This publication, available in English and Spanish, presents some examples of how behavioral research has led to innovations in health, safety, education, or social interactions to improve our lives and how it can result in our living better, happier, healthier and in peace with each other. www.decadeofbehavior.org/BehaviorMattersBooklet.pdf (English) www.decadeofbehavior.org/BehaviorBookletEspanol.pdf (Spanish)
- How experiences rewire the brain.
Exciting new research using brain imaging methods allows researchers to demonstrate that experience can change brain functioning and connectivity. Of course, they were looking at the brains of mice...but what they found is telling.
- News from neuroscience.
The human brain and change structurally and functionally as a result of development, learning, and experience. The learning environment of schools and learning strategies used for instruction may then have lasting effects throughout life. News from the Neurosciences presents articles about environmental influences of brain development and the resulting implications for education.
- Brain briefings.
The Society for Neuroscience offers this series of two-page newsletters explaining how basic neuroscience discoveries lead to clinical applications. Find briefings on how the brain is affected by emotions, stress, gender, drugs, exercise, bliss, and other factors. Learn about brain mechanisms, the technologies of brain research, and what brain research is revealing about certain nervous system disorders and diseases.
- Neuroplasticity: A big term for an important trait of our brains.
What? Our brains are made of plastic? Nay. But the plasticity of our brains is an amazing attribute. Read all about it at the no-pain, easy-to-understand link above.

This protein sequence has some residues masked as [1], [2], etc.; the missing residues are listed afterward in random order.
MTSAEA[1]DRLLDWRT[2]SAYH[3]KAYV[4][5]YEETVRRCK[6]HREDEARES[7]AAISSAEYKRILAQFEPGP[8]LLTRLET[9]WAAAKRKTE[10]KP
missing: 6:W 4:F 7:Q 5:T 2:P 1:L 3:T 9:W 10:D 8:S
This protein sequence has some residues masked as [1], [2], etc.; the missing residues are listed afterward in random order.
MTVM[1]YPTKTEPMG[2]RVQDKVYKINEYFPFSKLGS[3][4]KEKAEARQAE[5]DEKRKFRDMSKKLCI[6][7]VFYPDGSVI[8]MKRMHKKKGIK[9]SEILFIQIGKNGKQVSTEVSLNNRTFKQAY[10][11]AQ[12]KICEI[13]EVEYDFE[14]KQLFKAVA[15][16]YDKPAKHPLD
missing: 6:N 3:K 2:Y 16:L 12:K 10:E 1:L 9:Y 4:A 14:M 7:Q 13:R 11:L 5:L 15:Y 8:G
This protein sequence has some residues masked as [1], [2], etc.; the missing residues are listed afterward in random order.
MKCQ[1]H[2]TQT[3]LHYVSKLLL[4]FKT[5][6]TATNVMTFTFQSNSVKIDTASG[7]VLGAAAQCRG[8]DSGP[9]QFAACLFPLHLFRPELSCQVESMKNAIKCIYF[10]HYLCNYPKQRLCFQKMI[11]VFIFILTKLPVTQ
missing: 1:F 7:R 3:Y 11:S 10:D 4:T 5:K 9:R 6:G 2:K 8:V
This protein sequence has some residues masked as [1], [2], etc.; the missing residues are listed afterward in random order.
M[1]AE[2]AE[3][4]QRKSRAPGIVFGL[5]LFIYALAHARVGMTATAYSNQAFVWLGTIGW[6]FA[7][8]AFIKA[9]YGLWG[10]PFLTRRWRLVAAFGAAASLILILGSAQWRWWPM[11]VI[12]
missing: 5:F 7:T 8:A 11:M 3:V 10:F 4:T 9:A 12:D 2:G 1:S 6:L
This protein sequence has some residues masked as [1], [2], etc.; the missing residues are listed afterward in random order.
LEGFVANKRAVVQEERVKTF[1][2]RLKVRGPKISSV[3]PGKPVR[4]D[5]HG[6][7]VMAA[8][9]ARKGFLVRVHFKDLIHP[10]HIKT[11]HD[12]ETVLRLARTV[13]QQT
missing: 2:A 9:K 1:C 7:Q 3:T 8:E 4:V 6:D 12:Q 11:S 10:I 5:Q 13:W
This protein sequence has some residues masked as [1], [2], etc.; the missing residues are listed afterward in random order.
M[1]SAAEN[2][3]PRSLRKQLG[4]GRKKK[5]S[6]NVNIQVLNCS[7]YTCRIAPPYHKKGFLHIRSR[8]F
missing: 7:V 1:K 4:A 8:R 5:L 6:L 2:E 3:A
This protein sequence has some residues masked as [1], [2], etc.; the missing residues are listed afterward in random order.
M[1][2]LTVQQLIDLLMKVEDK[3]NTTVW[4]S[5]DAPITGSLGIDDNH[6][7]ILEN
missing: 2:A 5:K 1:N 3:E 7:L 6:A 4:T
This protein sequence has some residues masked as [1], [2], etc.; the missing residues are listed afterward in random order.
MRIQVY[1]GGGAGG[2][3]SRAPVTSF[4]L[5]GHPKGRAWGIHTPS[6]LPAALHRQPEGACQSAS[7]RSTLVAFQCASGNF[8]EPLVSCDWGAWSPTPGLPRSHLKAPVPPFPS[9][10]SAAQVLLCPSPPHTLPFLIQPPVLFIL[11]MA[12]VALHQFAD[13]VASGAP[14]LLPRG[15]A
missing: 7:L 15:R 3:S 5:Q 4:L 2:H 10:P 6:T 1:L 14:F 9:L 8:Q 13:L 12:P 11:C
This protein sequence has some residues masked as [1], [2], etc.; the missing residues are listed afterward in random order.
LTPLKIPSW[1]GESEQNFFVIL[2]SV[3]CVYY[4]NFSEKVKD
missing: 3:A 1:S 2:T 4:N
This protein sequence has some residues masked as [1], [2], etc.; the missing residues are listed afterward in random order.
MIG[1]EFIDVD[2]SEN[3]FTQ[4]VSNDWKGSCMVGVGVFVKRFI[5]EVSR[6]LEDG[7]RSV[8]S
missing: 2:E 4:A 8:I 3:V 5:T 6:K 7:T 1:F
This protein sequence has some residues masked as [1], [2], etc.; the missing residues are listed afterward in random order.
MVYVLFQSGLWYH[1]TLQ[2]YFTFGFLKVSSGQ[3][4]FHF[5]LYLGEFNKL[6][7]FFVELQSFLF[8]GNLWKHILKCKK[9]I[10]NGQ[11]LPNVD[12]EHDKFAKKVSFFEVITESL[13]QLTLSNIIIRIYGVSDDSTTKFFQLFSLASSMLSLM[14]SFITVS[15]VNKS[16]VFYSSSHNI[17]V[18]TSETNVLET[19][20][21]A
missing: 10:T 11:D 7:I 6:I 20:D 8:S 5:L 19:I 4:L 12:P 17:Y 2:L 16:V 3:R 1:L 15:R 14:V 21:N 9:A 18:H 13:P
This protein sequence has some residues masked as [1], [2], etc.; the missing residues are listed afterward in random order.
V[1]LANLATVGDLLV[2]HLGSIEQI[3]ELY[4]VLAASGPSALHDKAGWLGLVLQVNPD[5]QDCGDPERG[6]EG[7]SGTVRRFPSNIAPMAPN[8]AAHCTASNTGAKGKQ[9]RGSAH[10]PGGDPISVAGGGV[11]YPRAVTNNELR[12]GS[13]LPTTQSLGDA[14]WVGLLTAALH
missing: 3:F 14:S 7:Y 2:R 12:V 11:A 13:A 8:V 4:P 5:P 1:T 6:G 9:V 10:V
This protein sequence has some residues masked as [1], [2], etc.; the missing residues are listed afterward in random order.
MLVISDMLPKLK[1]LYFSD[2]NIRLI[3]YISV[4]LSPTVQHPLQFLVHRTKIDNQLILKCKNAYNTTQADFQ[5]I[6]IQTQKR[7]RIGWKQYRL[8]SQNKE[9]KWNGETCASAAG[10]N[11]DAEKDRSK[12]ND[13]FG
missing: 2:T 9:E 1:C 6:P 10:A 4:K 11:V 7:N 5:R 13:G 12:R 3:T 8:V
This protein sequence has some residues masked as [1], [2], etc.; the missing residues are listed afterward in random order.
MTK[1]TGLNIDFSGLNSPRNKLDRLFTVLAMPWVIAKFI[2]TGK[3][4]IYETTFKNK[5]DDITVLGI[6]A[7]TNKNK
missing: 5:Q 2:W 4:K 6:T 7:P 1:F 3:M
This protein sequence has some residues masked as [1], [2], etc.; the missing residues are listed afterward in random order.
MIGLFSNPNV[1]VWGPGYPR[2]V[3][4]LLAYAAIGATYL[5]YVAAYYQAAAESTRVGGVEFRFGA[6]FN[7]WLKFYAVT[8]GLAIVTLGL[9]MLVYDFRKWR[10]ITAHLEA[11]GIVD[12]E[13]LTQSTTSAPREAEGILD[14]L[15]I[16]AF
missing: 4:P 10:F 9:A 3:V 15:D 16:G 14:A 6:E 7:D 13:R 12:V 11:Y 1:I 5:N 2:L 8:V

Applying Brain Research to Education
- Brain research and education: What's the Education Commission of the States have to say?
This Education Commission of the States' report highlights the need for change in education policy since recent research into early brain development conflicts with many common education practices and beliefs.
Bridging the gap between neuroscience and education. This paper summarizes a 1996 workshop where neuroscientists, cognitive psychologists, education researchers, education practitioners and policy makers met to examine the relevance of developments in neuroscience and cognitive psychology to education practices.
Follow this link, and you'll end up at ECS's "Education Issues" page. Use the drop-down menu to scroll to "Brain Research" and click on "Go to Issue." There, you can read quick facts, find out what the states are doing, connect with research and reading links, and be directed to other useful Web sites on brain research.
- How brain research can inform education.
This newsletter article for teachers highlights some relevant theories and findings from cognitive research and links them to classroom applications.
- From brain scan to lesson plan.
Neuroscientists are uncovering how the human brain learns, and will soon be able to translate that knowledge to the classroom. What's needed to make that leap? This American Psychological Association article takes a look.
- What brain research tells us about learner differences.
This chapter comes from a longer book entitled "Teaching Every Student in the Digital Age: Universal Design for Learning," available from the Association for Supervision and Curriculum Development (ASCD). The chapter is offered online as a sample from the book.
- Changing the way the brain functions through effective instruction.
A brain imaging study has shown that effective reading instruction not only improves reading ability, but actually changes the brain's functioning. As poor readers in this study progressed through an intensive reading instruction program, their brains began to function like the brains of good readers, showing increased activity in a part of the brain that recognizes words. Read Imaging Study Reveals Brain Function of Poor Readers Can Improve at the link above.
- Isn't it just good education?
"In Search of . . . Brain-Based Education," courtesy of Phi Delta Kappa International.
- Practical classroom applications of current brain research.
There are lots of ways to link current psychological and neurological research to education. Find out more at the link above.
- Teaching with the brain in mind---2005.